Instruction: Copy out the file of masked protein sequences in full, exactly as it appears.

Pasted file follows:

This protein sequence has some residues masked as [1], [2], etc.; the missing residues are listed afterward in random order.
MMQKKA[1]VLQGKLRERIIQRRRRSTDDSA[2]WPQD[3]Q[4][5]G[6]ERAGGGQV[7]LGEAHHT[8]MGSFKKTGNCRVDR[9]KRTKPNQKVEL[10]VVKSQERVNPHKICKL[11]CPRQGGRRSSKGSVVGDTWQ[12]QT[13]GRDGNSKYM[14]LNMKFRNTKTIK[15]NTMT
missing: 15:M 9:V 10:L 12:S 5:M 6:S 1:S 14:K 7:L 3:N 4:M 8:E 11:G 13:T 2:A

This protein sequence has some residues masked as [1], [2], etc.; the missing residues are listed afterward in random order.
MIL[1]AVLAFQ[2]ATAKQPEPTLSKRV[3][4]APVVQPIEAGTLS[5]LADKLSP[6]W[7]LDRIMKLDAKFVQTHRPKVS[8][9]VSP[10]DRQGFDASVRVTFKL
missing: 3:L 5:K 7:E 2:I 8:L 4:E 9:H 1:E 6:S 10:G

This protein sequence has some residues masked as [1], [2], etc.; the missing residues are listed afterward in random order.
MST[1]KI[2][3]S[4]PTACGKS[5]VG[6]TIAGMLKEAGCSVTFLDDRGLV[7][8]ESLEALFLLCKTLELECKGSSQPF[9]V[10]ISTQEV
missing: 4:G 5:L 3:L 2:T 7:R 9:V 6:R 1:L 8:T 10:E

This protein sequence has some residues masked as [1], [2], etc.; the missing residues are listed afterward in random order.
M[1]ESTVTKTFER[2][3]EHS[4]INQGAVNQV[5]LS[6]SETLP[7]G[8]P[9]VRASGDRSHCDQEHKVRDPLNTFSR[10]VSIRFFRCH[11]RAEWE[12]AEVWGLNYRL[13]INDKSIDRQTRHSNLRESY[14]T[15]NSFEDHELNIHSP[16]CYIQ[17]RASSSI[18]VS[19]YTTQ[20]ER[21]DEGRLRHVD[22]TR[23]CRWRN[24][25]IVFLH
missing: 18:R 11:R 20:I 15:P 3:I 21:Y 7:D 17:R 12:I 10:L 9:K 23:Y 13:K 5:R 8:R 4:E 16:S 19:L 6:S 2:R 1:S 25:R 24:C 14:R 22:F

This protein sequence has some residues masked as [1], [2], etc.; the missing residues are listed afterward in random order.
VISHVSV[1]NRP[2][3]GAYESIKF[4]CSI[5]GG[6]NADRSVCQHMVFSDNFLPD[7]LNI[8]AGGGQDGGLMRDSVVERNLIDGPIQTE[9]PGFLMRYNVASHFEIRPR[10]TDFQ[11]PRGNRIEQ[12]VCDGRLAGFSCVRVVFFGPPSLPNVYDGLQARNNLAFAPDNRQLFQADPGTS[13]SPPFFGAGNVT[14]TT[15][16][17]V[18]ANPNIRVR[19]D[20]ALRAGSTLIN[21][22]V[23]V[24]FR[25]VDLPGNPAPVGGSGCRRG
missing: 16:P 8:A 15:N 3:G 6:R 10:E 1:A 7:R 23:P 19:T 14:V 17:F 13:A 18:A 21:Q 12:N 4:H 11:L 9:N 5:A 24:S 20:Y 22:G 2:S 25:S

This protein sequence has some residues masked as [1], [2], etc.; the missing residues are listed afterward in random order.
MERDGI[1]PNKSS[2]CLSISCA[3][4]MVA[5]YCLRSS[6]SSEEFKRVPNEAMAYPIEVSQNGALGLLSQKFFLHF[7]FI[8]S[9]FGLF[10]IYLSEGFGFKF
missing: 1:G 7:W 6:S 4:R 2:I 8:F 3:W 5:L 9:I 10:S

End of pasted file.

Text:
This protein sequence has some residues masked as [1], [2], etc.; the missing residues are listed afterward in random order.
MMQKKA[1]VLQGKLRERIIQRRRRSTDDSA[2]WPQD[3]Q[4][5]G[6]ERAGGGQV[7]LGEAHHT[8]MGSFKKTGNCRVDR[9]KRTKPNQKVEL[10]VVKSQERVNPHKICKL[11]CPRQGGRRSSKGSVVGDTWQ[12]QT[13]GRDGNSKYM[14]LNMKFRNTKTIK[15]NTMT
missing: 15:M 9:V 10:L 12:S 5:M 6:S 1:S 14:K 7:L 3:N 4:M 8:E 11:G 13:T 2:A

This protein sequence has some residues masked as [1], [2], etc.; the missing residues are listed afterward in random order.
MIL[1]AVLAFQ[2]ATAKQPEPTLSKRV[3][4]APVVQPIEAGTLS[5]LADKLSP[6]W[7]LDRIMKLDAKFVQTHRPKVS[8][9]VSP[10]DRQGFDASVRVTFKL
missing: 3:L 5:K 7:E 2:I 8:L 4:E 9:H 1:E 6:S 10:G

This protein sequence has some residues masked as [1], [2], etc.; the missing residues are listed afterward in random order.
MST[1]KI[2][3]S[4]PTACGKS[5]VG[6]TIAGMLKEAGCSVTFLDDRGLV[7][8]ESLEALFLLCKTLELECKGSSQPF[9]V[10]ISTQEV
missing: 4:G 5:L 3:L 2:T 7:R 9:V 6:R 1:L 8:T 10:E

This protein sequence has some residues masked as [1], [2], etc.; the missing residues are listed afterward in random order.
M[1]ESTVTKTFER[2][3]EHS[4]INQGAVNQV[5]LS[6]SETLP[7]G[8]P[9]VRASGDRSHCDQEHKVRDPLNTFSR[10]VSIRFFRCH[11]RAEWE[12]AEVWGLNYRL[13]INDKSIDRQTRHSNLRESY[14]T[15]NSFEDHELNIHSP[16]CYIQ[17]RASSSI[18]VS[19]YTTQ[20]ER[21]DEGRLRHVD[22]TR[23]CRWRN[24][25]IVFLH
missing: 18:R 11:R 20:I 15:P 3:I 21:Y 7:D 17:R 12:I 10:L 9:K 23:Y 13:K 5:R 8:R 4:E 16:S 19:L 6:S 2:R 1:S 25:R 24:C 14:R 22:F

This protein sequence has some residues masked as [1], [2], etc.; the missing residues are listed afterward in random order.
VISHVSV[1]NRP[2][3]GAYESIKF[4]CSI[5]GG[6]NADRSVCQHMVFSDNFLPD[7]LNI[8]AGGGQDGGLMRDSVVERNLIDGPIQTE[9]PGFLMRYNVASHFEIRPR[10]TDFQ[11]PRGNRIEQ[12]VCDGRLAGFSCVRVVFFGPPSLPNVYDGLQARNNLAFAPDNRQLFQADPGTS[13]SPPFFGAGNVT[14]TT[15][16][17]V[18]ANPNIRVR[19]D[20]ALRAGSTLIN[21][22]V[23]V[24]FR[25]VDLPGNPAPVGGSGCRRG
missing: 16:P 8:A 15:N 3:G 6:R 10:E 1:A 7:R 23:P 19:T 14:V 17:F 13:A 18:A 21:Q 12:N 4:H 11:L 9:N 5:A 24:S 20:Y 22:G 2:S 25:S

This protein sequence has some residues masked as [1], [2], etc.; the missing residues are listed afterward in random order.
MERDGI[1]PNKSS[2]CLSISCA[3][4]MVA[5]YCLRSS[6]SSEEFKRVPNEAMAYPIEVSQNGALGLLSQKFFLHF[7]FI[8]S[9]FGLF[10]IYLSEGFGFKF
missing: 1:G 7:W 6:S 4:R 2:I 8:F 3:W 5:L 9:I 10:S